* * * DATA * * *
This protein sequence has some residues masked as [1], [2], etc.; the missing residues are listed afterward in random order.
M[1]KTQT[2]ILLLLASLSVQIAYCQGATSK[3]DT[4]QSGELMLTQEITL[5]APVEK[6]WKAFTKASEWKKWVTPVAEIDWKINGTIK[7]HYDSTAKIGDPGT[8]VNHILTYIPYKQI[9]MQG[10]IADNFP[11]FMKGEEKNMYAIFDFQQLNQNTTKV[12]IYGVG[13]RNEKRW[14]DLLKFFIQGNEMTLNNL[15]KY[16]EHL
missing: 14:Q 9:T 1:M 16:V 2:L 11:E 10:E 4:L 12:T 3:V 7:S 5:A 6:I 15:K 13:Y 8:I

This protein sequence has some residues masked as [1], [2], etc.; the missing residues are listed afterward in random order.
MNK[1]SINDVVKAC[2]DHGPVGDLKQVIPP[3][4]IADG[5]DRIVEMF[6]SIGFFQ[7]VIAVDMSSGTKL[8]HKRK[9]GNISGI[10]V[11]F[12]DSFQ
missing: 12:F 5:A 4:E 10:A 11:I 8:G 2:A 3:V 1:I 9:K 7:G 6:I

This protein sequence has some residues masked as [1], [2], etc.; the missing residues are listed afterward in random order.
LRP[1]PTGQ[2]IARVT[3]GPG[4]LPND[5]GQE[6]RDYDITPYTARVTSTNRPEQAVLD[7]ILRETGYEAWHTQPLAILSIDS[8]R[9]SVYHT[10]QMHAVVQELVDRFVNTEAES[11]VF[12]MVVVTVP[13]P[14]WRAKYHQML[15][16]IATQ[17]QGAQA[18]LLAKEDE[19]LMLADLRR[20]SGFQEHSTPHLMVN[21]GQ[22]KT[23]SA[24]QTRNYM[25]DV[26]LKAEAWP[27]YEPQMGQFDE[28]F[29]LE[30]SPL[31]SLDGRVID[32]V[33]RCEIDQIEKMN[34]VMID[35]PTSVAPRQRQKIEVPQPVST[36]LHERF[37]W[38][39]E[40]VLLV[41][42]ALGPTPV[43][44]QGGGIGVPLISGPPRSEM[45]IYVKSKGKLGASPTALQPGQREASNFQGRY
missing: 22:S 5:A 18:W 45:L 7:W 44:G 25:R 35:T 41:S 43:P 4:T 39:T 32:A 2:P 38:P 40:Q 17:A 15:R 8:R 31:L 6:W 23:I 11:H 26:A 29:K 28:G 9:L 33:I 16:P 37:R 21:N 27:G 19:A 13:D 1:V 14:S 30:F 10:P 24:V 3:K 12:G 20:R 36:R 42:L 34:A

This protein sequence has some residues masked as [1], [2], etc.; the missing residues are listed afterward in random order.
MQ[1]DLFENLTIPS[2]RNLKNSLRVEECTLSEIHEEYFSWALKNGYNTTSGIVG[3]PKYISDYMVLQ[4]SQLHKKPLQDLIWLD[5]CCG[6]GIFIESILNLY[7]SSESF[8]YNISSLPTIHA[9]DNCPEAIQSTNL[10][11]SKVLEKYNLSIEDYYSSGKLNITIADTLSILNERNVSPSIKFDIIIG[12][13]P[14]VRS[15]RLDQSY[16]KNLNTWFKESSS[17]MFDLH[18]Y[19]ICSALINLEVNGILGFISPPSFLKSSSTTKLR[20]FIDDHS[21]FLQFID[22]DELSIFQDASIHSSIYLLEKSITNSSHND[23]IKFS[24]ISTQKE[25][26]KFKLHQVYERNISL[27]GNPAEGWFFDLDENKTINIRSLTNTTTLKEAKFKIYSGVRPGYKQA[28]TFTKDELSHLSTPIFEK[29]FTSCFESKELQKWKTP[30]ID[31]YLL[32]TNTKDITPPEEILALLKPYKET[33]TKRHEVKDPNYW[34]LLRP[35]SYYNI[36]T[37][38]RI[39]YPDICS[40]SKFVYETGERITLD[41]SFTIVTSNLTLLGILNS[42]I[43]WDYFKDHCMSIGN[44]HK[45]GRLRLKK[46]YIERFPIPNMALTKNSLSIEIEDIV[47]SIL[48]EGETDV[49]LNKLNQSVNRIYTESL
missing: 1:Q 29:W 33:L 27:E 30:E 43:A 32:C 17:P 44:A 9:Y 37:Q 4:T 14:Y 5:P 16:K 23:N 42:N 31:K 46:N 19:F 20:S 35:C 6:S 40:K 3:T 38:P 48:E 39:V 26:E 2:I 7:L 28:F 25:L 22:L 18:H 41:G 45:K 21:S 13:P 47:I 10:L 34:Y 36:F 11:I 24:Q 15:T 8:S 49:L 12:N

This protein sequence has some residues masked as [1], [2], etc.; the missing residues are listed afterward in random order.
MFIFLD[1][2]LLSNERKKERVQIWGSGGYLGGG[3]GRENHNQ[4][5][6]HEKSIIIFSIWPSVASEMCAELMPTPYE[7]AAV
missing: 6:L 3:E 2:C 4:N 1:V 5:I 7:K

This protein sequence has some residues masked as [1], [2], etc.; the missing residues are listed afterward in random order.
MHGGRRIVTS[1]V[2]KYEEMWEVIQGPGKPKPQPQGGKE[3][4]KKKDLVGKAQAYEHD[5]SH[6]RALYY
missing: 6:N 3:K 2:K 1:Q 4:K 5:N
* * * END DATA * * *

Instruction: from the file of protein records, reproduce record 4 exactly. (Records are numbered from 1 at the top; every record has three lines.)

This protein sequence has some residues masked as [1], [2], etc.; the missing residues are listed afterward in random order.
MQ[1]DLFENLTIPS[2]RNLKNSLRVEECTLSEIHEEYFSWALKNGYNTTSGIVG[3]PKYISDYMVLQ[4]SQLHKKPLQDLIWLD[5]CCG[6]GIFIESILNLY[7]SSESF[8]YNISSLPTIHA[9]DNCPEAIQSTNL[10][11]SKVLEKYNLSIEDYYSSGKLNITIADTLSILNERNVSPSIKFDIIIG[12][13]P[14]VRS[15]RLDQSY[16]KNLNTWFKESSS[17]MFDLH[18]Y[19]ICSALINLEVNGILGFISPPSFLKSSSTTKLR[20]FIDDHS[21]FLQFID[22]DELSIFQDASIHSSIYLLEKSITNSSHND[23]IKFS[24]ISTQKE[25][26]KFKLHQVYERNISL[27]GNPAEGWFFDLDENKTINIRSLTNTTTLKEAKFKIYSGVRPGYKQA[28]TFTKDELSHLSTPIFEK[29]FTSCFESKELQKWKTP[30]ID[31]YLL[32]TNTKDITPPEEILALLKPYKET[33]TKRHEVKDPNYW[34]LLRP[35]SYYNI[36]T[37][38]RI[39]YPDICS[40]SKFVYETGERITLD[41]SFTIVTSNLTLLGILNS[42]I[43]WDYFKDHCMSIGN[44]HK[45]GRLRLKK[46]YIERFPIPNMALTKNSLSIEIEDIV[47]SIL[48]EGETDV[49]LNKLNQSVNRIYTESL
missing: 1:Q 29:W 33:L 27:E 30:E 43:A 32:C 17:P 44:A 9:Y 37:Q 4:T 14:Y 5:P 16:K 23:N 42:N 31:K 46:N 19:F 20:S 35:C 6:S 40:K 3:T 38:P 48:E 39:V 26:E 2:I 7:L 28:F 25:L 22:L 18:H 41:G 45:K 21:S 13:P 47:I 10:L 34:Y 36:F 11:I 24:Q 15:T 8:S 49:L 12:N